Understanding Weaving Yarn Sizes
Weaving yarn sizes can seem like gibberish when you’re starting out, but there is a method to the madness! First, some definitions:
ypp = the number of yards per pound. Within a specific fiber, the higher the number, the thinner the yarn. Of course, some fiber is lighter than others, so this isn’t a good measure of telling the difference in diameter between fibers.
wpi = wraps per inch. This is calculated by wrapping your yarn around one inch of a ruler, snugly but without overlapping. The number of wraps you have is your wraps per inch, which is used to calculate epi. Because everyone wraps a bit differently/more or less
snugly, there can be some variation in how two different weaver’s calculate wpi for the same yarn.
epi = ends per inch. This is how many ends of warp yarn you will have per inch of your reed. Epi is determined by the size of the yarn, the type of weaving draft you plan to use (tabby, twill, etc.), the end use of your fabric, and how heavy or drapey you would like
the end product to be ppi = picks per inch. This denotes the number of weft threads you
have per inch of woven fabric. Again, this will vary based on the size of the yarn you use, but also based on the end use of the fabric and how much drape you would like it to have.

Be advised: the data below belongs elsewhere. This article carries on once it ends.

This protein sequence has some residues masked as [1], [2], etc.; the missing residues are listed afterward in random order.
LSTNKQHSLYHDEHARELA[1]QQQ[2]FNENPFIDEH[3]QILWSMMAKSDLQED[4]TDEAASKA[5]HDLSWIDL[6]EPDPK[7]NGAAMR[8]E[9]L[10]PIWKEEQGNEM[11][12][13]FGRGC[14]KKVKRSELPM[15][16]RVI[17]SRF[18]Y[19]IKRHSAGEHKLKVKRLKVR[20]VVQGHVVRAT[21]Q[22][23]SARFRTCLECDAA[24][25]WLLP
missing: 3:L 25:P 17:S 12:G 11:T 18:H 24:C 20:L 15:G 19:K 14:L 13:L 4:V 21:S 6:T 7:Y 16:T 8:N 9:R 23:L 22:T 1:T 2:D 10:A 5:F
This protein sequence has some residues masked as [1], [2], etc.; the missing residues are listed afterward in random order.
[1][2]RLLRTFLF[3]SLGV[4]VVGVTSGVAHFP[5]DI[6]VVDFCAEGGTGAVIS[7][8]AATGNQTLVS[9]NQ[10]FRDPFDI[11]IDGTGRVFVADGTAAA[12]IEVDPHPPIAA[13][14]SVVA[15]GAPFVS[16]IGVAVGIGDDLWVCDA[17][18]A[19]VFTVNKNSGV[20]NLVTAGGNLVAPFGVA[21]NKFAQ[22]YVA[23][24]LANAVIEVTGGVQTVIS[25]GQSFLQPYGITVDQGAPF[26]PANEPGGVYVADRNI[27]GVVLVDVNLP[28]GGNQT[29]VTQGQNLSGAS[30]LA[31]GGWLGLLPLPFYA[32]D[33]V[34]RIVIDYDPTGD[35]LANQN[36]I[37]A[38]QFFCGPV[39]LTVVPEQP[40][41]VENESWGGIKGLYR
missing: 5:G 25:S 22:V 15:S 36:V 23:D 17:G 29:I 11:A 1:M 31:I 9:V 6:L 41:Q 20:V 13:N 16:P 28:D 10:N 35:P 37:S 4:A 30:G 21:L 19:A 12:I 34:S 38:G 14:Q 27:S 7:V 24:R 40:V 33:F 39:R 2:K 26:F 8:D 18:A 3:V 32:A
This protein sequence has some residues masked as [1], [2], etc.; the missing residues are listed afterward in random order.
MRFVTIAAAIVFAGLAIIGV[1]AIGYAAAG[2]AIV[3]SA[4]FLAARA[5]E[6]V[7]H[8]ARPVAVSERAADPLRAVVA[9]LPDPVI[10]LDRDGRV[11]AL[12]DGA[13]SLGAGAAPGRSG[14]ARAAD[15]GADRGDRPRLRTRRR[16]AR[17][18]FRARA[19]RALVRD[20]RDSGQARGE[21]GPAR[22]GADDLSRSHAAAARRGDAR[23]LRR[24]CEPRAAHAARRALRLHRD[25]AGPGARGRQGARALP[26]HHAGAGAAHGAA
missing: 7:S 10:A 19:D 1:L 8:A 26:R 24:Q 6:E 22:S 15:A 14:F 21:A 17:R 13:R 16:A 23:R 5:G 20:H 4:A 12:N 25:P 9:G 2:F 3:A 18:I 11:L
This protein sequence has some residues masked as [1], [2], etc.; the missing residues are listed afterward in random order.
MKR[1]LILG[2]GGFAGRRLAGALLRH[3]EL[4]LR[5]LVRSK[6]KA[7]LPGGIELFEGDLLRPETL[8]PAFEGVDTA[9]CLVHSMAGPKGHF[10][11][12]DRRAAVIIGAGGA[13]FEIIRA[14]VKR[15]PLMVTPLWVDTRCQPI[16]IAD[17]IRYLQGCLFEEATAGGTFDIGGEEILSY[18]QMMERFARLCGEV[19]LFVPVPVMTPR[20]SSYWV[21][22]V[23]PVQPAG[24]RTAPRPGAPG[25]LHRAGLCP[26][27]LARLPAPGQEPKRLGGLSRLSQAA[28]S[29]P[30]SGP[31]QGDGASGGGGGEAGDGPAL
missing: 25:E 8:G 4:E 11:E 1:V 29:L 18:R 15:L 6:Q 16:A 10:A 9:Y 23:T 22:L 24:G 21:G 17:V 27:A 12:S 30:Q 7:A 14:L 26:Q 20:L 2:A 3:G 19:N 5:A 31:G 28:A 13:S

What do all those numbers mean, for example 8/2 cotton yarn?
In simple laymen’s terms, in the US system, the lower the first number, the thicker one ply of the yarn is. The second number denotes how many plies the yarn has. To complicate matters, in other countries these numbers are sometimes reversed, but typically the smaller number is the number of plies. If you know the standard formulas for each different fiber, you can use these numbers to calculate how many yards per lb. your cone of yarn will have. If you’re interested in a fantastic and in-depth explanation of the numbering system, see Peggy Osterkamp’s blog here.
If all this still has your head swimming, don’t despair! You truly don’t have to understand the intricacies of yarn sizing to get started. Many weaving yarn shops will tell you the ypp and recommended epi and sett, so you have a jumping off point. And even if you don’t have that, once you have the yarn in hand, you can calculate the wpi to determine your epi, and you’re off to the races!
Some final suggestions: Doing hand towels? Try 8/2 cotton or this 3-ply linen. Want to weave a warm scarf? Try fingering weight weaving wool, or alpaca. Want to weave a warm blanket? Aran weight wool is a great option.
Want to learn more about weaving yarn? Download my free 14-page guide to choosing yarn.